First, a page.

Mobility is important to the light of modern lifestyles. Efficient transportation of goods has become a key aspect of our globalized economy. Shipping rates, for example, have nearly doubled over the past 30 years. Steel provides robust, safe, and sustainable transportation solutions that facilitate our mobility and the movement of goods. Whether it’s bicycles, motorcycles, cars, buses, trains, ships, or planes, or the transportation network that supports them, steel is a must. Reinforced concrete roads are structurally supported by steel bars, helping to improve the fuel efficiency of large vehicles.
Steel is ideal for transportation applications because it is durable, strong (providing adequate safety in the event of a crash), lightweight, UV resistant, affordable, and 100% recyclable. Design innovation and development of new high-strength steels have also played a key role in increasing the efficiency of many of these modes of transport, while significantly reducing lifecycle greenhouse gas (GHG) emissions.
How steel is used for transportation?
Including automobiles, about 16% of the steel produced globally is used to meet the transportation needs of society. Steel is also essential for the associated infrastructure: roads, bridges, ports, stations, airports, gas stations, etc. Some major applications include:
For ships and containers
Traditionally, the shipbuilding industry has used structural steel plates to manufacture ship hulls. The tensile strength of modern steel plates is much higher than their predecessors, making them more suitable for the efficient construction of large container ships. A special type of steel plate with a corrosion-resistant design is ideal for building oil tankers. This steel allows the manufacture of lighter-than-previous containers or larger-capacity containers of the same weight, offering significant opportunities to save fuel consumption and CO2 emissions.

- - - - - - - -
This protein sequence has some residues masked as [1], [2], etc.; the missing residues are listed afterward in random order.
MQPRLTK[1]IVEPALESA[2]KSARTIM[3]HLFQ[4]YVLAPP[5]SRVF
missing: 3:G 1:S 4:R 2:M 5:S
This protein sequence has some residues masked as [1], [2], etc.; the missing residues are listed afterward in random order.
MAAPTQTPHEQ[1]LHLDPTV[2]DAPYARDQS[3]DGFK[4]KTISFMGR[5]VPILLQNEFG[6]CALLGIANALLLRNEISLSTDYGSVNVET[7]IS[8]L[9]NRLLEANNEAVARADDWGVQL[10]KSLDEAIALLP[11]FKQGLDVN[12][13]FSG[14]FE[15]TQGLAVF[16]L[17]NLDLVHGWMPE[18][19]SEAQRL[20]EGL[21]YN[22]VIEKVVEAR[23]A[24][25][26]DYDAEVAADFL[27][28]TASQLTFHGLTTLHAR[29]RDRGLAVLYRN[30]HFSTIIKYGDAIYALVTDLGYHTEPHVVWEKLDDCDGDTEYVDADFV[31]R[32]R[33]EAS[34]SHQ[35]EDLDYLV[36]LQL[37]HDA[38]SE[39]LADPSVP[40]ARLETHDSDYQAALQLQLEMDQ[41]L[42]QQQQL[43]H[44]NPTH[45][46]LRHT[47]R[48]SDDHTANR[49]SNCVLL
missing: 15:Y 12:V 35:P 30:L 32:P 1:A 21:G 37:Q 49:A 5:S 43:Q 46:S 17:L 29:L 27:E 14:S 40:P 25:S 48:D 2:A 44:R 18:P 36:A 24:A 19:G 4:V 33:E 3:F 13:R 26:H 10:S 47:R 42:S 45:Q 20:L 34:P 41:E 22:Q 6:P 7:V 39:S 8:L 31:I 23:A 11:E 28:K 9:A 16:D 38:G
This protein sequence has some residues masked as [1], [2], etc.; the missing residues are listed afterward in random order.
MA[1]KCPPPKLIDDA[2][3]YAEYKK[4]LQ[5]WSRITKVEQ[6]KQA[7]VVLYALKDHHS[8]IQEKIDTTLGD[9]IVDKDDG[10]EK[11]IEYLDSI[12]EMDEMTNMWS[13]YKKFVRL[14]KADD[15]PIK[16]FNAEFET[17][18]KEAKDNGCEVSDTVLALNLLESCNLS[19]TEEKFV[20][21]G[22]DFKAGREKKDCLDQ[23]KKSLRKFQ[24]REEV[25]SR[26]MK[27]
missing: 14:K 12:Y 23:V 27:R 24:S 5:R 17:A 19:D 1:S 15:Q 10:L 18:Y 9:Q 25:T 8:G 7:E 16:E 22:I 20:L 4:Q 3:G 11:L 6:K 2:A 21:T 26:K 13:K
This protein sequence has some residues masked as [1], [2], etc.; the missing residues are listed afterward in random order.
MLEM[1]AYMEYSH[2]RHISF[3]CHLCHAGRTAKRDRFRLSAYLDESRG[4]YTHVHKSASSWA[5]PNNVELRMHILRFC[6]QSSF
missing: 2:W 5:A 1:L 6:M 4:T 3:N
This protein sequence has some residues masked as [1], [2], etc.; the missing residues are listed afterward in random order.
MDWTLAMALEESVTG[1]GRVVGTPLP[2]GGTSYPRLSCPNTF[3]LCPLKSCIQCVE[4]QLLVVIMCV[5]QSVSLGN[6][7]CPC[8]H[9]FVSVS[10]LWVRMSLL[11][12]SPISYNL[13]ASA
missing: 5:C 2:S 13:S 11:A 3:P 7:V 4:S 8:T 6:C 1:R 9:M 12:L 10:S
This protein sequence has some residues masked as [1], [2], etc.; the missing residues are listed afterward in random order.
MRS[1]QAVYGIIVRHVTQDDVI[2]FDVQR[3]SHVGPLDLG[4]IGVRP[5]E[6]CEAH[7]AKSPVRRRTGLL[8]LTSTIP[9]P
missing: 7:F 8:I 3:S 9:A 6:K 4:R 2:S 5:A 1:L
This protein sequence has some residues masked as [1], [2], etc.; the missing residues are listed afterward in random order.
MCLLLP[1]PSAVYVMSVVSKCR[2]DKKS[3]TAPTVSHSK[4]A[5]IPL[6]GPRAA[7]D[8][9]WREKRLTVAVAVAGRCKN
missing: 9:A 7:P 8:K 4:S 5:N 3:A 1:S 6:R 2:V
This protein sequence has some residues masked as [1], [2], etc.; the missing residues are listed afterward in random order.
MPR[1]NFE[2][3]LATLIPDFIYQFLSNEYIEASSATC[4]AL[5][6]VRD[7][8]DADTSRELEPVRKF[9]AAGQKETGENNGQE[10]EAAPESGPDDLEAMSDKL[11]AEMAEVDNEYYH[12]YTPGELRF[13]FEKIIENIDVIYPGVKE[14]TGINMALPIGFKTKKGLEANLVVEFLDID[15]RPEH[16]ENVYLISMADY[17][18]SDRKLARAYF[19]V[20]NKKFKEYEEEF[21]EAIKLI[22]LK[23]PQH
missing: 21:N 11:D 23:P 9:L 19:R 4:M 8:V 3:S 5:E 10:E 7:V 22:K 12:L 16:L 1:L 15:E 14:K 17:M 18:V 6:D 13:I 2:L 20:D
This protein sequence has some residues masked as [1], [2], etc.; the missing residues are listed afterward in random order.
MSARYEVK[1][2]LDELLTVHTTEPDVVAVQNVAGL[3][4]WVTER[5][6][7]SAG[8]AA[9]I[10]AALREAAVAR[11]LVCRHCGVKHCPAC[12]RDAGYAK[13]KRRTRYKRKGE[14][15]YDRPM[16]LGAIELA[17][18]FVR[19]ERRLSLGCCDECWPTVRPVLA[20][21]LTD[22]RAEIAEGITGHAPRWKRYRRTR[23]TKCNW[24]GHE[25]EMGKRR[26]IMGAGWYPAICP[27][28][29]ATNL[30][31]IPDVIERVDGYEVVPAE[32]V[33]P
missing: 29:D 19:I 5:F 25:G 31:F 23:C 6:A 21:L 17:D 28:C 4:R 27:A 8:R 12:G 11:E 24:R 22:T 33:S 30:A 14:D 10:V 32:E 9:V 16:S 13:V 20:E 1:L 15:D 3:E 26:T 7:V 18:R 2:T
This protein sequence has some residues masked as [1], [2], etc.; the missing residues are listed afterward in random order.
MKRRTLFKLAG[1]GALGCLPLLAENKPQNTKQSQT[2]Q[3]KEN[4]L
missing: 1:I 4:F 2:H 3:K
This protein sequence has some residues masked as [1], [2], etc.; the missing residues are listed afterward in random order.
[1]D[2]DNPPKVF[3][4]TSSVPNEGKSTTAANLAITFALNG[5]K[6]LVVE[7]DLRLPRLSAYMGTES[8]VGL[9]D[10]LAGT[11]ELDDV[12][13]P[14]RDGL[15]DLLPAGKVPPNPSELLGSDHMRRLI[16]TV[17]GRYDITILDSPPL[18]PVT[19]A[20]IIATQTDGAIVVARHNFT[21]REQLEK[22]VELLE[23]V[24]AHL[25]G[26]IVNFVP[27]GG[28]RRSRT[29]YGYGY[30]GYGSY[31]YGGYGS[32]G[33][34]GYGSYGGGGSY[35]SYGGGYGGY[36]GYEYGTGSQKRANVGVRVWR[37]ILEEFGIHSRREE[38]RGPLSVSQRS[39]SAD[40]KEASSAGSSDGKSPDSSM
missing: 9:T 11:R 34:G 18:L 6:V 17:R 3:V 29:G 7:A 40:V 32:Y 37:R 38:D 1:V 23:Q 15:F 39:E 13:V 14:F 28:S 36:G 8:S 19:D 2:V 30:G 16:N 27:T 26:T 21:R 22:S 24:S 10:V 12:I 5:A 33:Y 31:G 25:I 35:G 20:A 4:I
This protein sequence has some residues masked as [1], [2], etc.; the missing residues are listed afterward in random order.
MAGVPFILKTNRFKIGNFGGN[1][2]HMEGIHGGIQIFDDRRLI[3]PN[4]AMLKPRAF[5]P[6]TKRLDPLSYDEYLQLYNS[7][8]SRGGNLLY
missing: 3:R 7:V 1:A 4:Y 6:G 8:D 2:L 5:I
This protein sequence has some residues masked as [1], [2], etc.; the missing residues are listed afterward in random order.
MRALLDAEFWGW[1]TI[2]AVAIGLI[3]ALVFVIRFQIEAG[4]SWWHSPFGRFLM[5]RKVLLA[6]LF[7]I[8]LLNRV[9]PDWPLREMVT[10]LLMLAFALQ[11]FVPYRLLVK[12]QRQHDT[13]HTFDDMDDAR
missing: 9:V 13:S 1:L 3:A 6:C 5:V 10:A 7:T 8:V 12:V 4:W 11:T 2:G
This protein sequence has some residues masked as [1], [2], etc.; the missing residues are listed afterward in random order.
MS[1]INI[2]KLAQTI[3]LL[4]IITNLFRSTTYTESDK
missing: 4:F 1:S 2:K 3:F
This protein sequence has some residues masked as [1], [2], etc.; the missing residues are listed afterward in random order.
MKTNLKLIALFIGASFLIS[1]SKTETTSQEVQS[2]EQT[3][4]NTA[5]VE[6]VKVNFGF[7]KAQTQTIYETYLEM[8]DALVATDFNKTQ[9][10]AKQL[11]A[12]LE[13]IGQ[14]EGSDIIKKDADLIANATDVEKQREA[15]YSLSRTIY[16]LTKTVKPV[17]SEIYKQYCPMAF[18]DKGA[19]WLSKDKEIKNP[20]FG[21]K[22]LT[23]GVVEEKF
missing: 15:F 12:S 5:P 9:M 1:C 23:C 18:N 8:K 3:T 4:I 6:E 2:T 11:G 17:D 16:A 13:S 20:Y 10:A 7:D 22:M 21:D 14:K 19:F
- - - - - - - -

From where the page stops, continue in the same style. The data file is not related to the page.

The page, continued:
Ships built using steel transport 90% of the world’s cargo. There are an estimated 17 million containers of different types in the global container fleet, most of which are made of steel.
For trains and railcars
Steel is used in trains, railways, and infrastructure. For short- and medium-distance travel, rail reduces travel time and CO2 emissions per passenger per kilometer compared to almost all other modes of transport.
Steel accounts for 15% of the mass of high-speed trains and is essential. The main steel component of these trains is the bogie (the structure below the train that includes the wheels, axles, bearings, and motors). Freight trains or wagons are made almost entirely of steel.
The engines and landing gear used in aircraft are made of steel.
Steel is used in bridges, tunnels, railways, and in the construction of buildings such as gas stations, railway stations, ports, and airports. About 60% of the steel used in infrastructure is rebar.
The benefits of using steel in the transportation industry
- Contains recycled steel and is endlessly recyclable
- Is strong
- Reusable rail tracks
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